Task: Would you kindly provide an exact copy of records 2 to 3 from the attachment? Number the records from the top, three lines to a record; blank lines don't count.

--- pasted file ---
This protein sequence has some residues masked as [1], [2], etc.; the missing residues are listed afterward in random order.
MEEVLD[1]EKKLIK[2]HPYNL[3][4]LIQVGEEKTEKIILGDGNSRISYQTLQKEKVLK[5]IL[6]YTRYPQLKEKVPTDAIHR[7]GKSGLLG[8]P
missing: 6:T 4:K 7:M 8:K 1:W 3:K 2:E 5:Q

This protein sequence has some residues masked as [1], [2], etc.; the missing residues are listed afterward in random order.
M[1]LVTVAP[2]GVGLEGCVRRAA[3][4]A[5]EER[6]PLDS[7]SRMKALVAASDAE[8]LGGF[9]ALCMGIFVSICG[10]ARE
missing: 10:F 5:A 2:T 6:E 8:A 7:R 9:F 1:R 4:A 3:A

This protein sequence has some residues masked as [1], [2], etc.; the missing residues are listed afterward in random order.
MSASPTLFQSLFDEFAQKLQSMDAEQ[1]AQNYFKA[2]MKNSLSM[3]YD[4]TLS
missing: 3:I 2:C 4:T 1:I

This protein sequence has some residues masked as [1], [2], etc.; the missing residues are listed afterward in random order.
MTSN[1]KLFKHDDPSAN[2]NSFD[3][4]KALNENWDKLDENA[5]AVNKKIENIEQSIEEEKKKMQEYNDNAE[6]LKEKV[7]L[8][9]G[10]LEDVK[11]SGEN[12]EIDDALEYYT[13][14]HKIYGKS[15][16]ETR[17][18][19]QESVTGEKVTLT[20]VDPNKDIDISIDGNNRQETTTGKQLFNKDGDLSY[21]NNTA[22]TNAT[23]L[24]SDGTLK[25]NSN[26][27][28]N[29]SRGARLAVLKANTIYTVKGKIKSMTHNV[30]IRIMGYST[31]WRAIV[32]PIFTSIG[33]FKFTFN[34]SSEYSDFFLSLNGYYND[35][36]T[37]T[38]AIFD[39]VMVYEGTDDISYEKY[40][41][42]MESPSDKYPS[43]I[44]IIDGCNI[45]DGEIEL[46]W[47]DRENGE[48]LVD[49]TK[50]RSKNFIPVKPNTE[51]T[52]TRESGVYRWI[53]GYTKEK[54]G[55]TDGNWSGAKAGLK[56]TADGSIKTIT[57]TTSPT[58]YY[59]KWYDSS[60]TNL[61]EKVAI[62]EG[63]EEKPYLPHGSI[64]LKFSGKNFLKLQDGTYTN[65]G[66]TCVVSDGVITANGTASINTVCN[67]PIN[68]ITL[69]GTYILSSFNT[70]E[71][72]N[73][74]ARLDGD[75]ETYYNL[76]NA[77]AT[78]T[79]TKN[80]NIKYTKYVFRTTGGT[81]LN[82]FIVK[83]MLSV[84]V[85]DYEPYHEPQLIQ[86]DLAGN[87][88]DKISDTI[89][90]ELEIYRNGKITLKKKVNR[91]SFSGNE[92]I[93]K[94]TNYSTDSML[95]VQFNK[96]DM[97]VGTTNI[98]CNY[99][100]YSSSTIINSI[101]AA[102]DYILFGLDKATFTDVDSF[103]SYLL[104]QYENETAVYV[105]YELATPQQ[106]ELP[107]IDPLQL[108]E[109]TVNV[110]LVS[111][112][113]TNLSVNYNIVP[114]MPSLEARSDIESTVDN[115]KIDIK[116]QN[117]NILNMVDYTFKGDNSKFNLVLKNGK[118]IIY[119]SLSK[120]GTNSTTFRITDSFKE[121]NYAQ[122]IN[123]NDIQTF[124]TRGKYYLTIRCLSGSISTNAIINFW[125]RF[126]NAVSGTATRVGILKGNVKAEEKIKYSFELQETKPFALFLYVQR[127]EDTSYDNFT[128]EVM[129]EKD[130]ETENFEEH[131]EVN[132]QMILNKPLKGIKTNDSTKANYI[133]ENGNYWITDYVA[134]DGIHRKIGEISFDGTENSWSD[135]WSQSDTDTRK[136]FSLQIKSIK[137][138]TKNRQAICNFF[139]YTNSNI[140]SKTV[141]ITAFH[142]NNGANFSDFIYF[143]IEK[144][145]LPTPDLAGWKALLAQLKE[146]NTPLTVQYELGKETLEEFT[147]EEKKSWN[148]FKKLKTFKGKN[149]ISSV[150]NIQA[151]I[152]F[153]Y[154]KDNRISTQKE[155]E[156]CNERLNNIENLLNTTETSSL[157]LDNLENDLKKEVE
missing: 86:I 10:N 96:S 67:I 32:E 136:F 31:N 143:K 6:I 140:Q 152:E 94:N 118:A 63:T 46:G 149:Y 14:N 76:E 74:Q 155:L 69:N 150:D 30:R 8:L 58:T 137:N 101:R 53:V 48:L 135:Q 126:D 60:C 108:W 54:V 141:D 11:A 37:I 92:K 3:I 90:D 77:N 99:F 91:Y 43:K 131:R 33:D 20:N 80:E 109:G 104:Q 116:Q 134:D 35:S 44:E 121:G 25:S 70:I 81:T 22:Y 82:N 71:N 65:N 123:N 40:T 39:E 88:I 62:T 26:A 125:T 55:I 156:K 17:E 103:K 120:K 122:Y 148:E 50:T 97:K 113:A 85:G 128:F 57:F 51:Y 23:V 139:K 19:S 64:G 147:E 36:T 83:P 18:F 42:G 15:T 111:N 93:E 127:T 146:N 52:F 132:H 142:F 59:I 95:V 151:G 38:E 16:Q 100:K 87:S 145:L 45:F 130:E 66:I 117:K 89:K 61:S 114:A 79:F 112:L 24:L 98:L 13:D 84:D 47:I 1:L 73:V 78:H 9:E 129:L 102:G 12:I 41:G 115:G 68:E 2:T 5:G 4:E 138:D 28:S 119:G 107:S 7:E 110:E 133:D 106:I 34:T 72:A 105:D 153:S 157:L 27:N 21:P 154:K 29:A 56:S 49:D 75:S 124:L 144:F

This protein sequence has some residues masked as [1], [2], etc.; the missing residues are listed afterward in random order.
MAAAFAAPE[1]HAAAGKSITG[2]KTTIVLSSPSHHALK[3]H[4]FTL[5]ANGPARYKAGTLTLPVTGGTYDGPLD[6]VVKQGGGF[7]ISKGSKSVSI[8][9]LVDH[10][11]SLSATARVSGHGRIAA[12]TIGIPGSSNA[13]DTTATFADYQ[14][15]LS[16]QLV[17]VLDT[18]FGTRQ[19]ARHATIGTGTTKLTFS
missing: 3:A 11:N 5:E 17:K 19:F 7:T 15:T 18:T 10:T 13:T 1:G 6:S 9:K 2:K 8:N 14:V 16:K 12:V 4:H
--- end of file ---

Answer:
This protein sequence has some residues masked as [1], [2], etc.; the missing residues are listed afterward in random order.
M[1]LVTVAP[2]GVGLEGCVRRAA[3][4]A[5]EER[6]PLDS[7]SRMKALVAASDAE[8]LGGF[9]ALCMGIFVSICG[10]ARE
missing: 10:F 5:A 2:T 6:E 8:A 7:R 9:F 1:R 4:A 3:A

This protein sequence has some residues masked as [1], [2], etc.; the missing residues are listed afterward in random order.
MSASPTLFQSLFDEFAQKLQSMDAEQ[1]AQNYFKA[2]MKNSLSM[3]YD[4]TLS
missing: 3:I 2:C 4:T 1:I